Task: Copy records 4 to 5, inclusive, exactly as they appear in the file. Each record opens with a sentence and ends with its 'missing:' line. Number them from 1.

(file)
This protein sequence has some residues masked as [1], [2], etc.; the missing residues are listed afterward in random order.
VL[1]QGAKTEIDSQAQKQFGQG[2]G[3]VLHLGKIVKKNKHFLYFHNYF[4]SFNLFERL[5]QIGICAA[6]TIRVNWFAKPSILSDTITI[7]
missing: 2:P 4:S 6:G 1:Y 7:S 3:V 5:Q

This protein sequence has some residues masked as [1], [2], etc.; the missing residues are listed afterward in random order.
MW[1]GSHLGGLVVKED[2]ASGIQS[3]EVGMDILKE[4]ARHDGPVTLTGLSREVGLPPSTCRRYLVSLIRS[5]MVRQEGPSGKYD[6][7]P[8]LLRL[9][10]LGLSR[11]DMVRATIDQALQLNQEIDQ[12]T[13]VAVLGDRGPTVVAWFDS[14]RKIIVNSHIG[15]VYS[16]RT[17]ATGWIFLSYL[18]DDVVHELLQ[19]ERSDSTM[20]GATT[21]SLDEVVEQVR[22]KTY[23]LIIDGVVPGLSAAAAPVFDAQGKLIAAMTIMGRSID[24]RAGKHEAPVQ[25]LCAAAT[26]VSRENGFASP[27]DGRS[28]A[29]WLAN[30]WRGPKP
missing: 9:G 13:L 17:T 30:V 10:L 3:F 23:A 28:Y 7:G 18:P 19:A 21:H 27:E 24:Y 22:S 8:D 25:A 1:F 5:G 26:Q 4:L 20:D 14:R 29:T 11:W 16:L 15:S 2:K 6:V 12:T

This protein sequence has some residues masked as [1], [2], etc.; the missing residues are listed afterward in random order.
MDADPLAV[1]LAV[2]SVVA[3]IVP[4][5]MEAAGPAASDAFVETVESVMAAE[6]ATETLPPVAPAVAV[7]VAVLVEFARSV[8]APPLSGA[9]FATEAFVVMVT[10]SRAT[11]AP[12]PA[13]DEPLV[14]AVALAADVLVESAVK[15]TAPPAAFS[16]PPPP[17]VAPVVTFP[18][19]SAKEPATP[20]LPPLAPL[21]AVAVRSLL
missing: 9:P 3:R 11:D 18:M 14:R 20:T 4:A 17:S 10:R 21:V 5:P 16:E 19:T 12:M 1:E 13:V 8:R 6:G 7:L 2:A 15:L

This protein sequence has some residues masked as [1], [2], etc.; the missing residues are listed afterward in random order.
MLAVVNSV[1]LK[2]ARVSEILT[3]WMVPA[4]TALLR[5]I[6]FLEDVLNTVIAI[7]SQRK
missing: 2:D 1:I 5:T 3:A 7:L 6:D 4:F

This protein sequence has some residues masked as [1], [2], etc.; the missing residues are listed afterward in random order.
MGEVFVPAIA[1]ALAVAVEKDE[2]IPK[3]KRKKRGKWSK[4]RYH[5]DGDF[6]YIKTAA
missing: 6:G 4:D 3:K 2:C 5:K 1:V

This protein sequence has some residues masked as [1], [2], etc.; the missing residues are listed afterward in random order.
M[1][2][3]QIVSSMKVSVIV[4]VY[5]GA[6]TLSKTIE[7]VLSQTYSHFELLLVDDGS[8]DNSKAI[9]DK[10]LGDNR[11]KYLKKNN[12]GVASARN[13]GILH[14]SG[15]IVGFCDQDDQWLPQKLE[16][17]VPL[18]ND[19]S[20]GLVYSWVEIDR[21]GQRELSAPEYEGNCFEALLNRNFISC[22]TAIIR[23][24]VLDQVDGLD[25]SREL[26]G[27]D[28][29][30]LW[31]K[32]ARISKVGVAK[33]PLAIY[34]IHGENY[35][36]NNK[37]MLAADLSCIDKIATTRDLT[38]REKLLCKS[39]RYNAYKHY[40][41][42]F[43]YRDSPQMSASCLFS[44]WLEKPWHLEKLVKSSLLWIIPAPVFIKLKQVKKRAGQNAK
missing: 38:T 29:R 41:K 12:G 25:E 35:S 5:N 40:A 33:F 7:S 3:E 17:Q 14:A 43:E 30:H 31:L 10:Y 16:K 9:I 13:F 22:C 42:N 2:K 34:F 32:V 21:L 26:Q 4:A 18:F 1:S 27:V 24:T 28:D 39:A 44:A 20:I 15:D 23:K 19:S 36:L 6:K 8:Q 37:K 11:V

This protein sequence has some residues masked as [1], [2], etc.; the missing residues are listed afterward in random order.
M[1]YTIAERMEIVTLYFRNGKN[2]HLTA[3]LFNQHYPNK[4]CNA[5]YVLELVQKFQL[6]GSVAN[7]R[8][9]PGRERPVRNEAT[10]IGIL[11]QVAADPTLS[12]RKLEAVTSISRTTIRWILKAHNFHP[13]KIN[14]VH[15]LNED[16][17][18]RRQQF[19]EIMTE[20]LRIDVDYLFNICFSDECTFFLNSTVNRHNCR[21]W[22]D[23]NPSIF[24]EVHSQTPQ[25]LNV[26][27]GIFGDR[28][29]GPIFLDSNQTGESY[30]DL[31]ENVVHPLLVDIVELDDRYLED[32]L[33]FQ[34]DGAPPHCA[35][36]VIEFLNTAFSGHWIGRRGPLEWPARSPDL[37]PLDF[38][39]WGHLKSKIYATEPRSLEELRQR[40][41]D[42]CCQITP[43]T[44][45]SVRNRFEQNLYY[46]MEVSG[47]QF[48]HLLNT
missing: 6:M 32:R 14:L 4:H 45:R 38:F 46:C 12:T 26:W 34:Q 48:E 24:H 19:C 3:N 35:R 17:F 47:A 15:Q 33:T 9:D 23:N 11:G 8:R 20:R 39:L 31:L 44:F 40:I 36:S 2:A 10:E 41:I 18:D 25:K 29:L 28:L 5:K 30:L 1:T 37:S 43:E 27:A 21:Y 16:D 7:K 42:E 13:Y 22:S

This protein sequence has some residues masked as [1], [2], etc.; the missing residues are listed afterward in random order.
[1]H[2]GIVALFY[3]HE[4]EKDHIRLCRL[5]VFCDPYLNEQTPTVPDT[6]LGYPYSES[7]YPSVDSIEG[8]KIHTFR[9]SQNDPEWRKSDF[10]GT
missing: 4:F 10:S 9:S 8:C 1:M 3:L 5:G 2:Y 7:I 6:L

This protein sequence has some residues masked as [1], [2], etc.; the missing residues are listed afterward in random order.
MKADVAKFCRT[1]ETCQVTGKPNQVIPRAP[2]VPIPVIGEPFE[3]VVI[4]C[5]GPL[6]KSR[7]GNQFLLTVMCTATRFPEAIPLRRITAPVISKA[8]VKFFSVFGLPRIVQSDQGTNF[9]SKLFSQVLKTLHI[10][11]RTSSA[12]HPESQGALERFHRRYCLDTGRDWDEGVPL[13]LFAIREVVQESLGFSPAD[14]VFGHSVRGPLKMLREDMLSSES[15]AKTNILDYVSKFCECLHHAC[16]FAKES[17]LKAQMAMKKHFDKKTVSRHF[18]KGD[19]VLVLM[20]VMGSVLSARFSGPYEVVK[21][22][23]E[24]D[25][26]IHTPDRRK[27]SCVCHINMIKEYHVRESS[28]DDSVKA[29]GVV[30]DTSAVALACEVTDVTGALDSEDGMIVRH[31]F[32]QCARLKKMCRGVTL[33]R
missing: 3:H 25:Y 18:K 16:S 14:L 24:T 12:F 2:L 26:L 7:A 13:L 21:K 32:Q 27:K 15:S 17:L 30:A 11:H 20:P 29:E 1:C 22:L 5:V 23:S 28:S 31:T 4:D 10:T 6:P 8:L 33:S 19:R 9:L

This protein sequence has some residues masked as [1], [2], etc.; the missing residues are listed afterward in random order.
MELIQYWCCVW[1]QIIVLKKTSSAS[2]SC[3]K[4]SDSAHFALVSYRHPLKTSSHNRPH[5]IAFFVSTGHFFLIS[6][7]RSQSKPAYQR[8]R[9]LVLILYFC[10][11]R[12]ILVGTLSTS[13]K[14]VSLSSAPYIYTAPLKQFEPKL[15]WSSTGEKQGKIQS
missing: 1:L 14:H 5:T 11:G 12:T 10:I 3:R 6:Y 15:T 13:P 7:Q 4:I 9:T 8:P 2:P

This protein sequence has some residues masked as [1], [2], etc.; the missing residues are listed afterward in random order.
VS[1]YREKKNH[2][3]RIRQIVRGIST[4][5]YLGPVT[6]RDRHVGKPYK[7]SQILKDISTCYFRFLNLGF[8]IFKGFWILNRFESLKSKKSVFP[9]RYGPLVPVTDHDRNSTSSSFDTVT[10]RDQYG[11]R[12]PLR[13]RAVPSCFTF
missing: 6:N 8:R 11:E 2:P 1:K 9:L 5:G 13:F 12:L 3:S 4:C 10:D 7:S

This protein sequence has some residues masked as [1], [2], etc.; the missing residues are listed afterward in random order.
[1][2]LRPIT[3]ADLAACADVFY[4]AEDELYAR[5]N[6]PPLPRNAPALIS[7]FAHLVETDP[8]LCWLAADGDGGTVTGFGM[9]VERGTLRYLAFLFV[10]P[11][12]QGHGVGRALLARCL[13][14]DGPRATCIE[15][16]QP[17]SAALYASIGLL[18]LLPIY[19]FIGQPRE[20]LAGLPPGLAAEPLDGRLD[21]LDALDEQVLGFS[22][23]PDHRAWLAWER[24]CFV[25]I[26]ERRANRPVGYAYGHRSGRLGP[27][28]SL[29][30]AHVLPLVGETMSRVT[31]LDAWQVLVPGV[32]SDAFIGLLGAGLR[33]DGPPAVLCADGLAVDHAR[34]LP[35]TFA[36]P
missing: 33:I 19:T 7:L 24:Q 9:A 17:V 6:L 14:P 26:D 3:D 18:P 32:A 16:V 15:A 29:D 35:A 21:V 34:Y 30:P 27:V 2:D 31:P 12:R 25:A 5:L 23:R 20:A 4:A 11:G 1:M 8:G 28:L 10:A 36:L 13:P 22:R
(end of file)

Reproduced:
This protein sequence has some residues masked as [1], [2], etc.; the missing residues are listed afterward in random order.
MLAVVNSV[1]LK[2]ARVSEILT[3]WMVPA[4]TALLR[5]I[6]FLEDVLNTVIAI[7]SQRK
missing: 2:D 1:I 5:T 3:A 7:L 6:D 4:F

This protein sequence has some residues masked as [1], [2], etc.; the missing residues are listed afterward in random order.
MGEVFVPAIA[1]ALAVAVEKDE[2]IPK[3]KRKKRGKWSK[4]RYH[5]DGDF[6]YIKTAA
missing: 6:G 4:D 3:K 2:C 5:K 1:V